Did you know? The bobcat is named for its tail, which appears to be cut or “bobbed,” a barbershop word for hair that is cut short. Bobcats are the most abundant wildcat in the US.
The bobcat is a species that is native to Ohio, and one of seven wild cat species found in North America. Domestic cats belong to the same family, Felidae, as the bobcat. Prior to settlement, bobcats were common throughout Ohio, but were extirpated from the state in 1850. They began to repopulate Ohio in the Mid-1900s. Since then, this cat has been sighted more often every year and is returning “home” to Ohio.
The bobcat has short, dense, soft fur. Their coat color varies to include light gray, yellowish brown, buff, brown, and reddish brown on the upper parts of the body. The fur on the middle of the back is frequently darker than that on the sides. Under parts and the inside of the legs are generally whitish colors with dark spots or bars. The back of the bobcat’s ears are black with white spots. The top of the tip of the ears are black; on the lynx, a cousin of the bobcat, the entire tip of the ear is black.
Generally, the bobcat is a solitary animal, territorial and elusive by nature. Adult females have an extremely low tolerance for other adult females in their home range. The males of this species are more tolerant of another males within the home range.
Bobcats generally lie in wait for their prey, pouncing when an animal comes near. Prey pursuit rarely extends more than 60 feet. Bobcats are carnivores and will consume a wide variety of insects, reptiles, amphibians, fish, birds, and mammals. Rabbits and, in northern latitudes, white-tailed deer are important components of the bobcat’s diet.
Bobcats were found throughout the Ohio country in early settlement times. They were concentrated primarily in the large, lowland areas of the north and unglaciated Allegheny Plateau region of the southeastern portion of the state. As forests were cleared and swamps and lowlands drained to make way for settlements and cropland, the bobcat population declined. By 1850, they were considered extirpated from the state. From 1850 through the 1960s, there were occasional reports of bobcats, mainly in eastern Ohio. Since 1970, there have been 464 verified reports of bobcats in Ohio, 436 (94%) of which occurred since 2000. In general, bobcats showed the first signs of recovery in Ohio in the 1990s, after which numbers of sightings have steadily increased. Currently, the bobcat is officially classified as an Ohio endangered species and provided full protection under the law.
In 1997, a project was initiated by the Division to systematically monitor the status of bobcats in Ohio. This project consisted of 2 main elements: (1) initiating surveys to monitor the current status and distribution, and (2) continuing to investigate and record verified reports of bobcats as they are received.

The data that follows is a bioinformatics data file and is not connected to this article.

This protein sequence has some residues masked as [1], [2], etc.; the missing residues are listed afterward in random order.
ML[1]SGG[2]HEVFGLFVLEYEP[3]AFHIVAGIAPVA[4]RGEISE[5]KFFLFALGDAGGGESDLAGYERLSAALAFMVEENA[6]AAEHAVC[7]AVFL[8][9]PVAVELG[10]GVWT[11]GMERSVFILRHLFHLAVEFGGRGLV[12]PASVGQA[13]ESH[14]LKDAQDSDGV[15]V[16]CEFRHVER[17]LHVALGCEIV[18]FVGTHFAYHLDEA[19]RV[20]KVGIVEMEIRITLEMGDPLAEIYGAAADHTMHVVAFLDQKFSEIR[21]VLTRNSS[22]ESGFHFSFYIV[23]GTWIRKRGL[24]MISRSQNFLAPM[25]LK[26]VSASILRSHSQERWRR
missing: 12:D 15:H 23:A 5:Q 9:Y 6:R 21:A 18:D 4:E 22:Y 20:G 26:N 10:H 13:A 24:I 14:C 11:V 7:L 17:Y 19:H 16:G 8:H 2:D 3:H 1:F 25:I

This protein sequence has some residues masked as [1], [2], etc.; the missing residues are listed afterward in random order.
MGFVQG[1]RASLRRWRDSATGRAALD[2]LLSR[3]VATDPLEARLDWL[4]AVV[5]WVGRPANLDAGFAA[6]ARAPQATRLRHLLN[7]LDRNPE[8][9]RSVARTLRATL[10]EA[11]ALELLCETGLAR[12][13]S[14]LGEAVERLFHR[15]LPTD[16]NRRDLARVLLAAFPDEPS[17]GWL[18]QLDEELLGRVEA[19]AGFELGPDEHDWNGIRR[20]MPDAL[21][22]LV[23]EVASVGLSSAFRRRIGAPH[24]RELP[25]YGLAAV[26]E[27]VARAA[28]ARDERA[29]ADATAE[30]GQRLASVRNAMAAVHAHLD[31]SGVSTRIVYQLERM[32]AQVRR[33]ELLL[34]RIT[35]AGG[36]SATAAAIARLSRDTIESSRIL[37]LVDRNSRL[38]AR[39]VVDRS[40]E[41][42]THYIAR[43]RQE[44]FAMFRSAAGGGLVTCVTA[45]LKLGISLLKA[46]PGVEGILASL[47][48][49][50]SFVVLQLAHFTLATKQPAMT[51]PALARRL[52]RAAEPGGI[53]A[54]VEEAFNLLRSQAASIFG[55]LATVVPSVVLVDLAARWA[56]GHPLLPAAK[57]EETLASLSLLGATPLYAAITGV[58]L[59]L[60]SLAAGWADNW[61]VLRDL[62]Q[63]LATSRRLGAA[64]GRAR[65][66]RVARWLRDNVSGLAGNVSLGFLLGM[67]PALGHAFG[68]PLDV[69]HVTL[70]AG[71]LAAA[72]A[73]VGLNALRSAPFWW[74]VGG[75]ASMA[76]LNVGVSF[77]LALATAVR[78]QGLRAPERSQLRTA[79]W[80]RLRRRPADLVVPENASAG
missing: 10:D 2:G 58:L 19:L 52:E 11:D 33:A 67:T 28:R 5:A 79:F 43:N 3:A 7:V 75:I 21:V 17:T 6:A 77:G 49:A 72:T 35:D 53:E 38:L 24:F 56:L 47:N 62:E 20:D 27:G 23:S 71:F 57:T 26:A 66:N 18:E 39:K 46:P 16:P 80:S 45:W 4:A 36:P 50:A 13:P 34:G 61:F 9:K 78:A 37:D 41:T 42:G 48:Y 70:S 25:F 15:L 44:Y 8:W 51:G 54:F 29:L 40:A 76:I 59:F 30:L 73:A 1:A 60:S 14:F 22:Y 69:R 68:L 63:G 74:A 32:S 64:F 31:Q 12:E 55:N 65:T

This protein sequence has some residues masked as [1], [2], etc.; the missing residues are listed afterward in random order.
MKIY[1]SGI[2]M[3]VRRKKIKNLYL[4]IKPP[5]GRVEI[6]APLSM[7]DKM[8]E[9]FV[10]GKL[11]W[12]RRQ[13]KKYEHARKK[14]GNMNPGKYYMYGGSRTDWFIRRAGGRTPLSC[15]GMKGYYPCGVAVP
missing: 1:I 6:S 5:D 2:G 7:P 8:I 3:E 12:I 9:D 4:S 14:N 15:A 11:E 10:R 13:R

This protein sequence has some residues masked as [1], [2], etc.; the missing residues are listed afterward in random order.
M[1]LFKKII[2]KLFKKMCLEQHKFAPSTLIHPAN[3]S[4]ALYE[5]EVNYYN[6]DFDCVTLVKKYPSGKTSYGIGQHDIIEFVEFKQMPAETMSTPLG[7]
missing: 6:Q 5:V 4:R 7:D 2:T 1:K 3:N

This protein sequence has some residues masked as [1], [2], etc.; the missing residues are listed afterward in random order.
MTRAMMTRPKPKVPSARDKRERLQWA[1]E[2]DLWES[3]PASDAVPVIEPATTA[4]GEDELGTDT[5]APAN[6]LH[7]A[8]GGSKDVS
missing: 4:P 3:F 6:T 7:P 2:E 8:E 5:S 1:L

This species occurs in the forests of eastern Ohio. The Division of Wildlife received reports of 176 unverified bobcat sightings in 2014 compared to 226 in 2013. In 2014, 197 reports were verified (e.g., road-killed, incidentally trapped, photographed, etc.), similar to the previous year (200). Because of the large amount of unoccupied, suitable forested habitat available in eastern Ohio, bobcat sightings are expected to continue to increase in future years as the population increases in abundance and distribution.
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Fun facts about Bobcats
1. Though many cats have long tails, an adult bobcat’s averages only 6 to 7 inches in length. The word bobcat a reference to his stubby tail. Hair that is cut short is sometimes called “bobbed.”
2. The bobcat is about twice the size of an average house cat.
3. Fully-grown bobcats can weigh up to 33 pounds. For the most part, they eat rabbits, birds, rodents, and other fairly small creatures. However, the cats are also extremely adept at killing adult white-tailed deer. Although they generally hunt fawns, they have been known to kill adult deer.
4. Solitary hunters by nature, bobcats lay claim to an area of land that can be anywhere from 1 to 18 square miles in size. Bobcats have a “main den” they live in. This den can be a typical cave or rock shelter, hollowed out log, or any type of place that provides protection for them. Bobcats may have several other dens for safety and protection.
Information on this page was gathered from the below website.
For more information on the Bobcat and other important Ohio wildlife visit http://wildlife.ohiodnr.gov/species-and-habitats/species-guide-index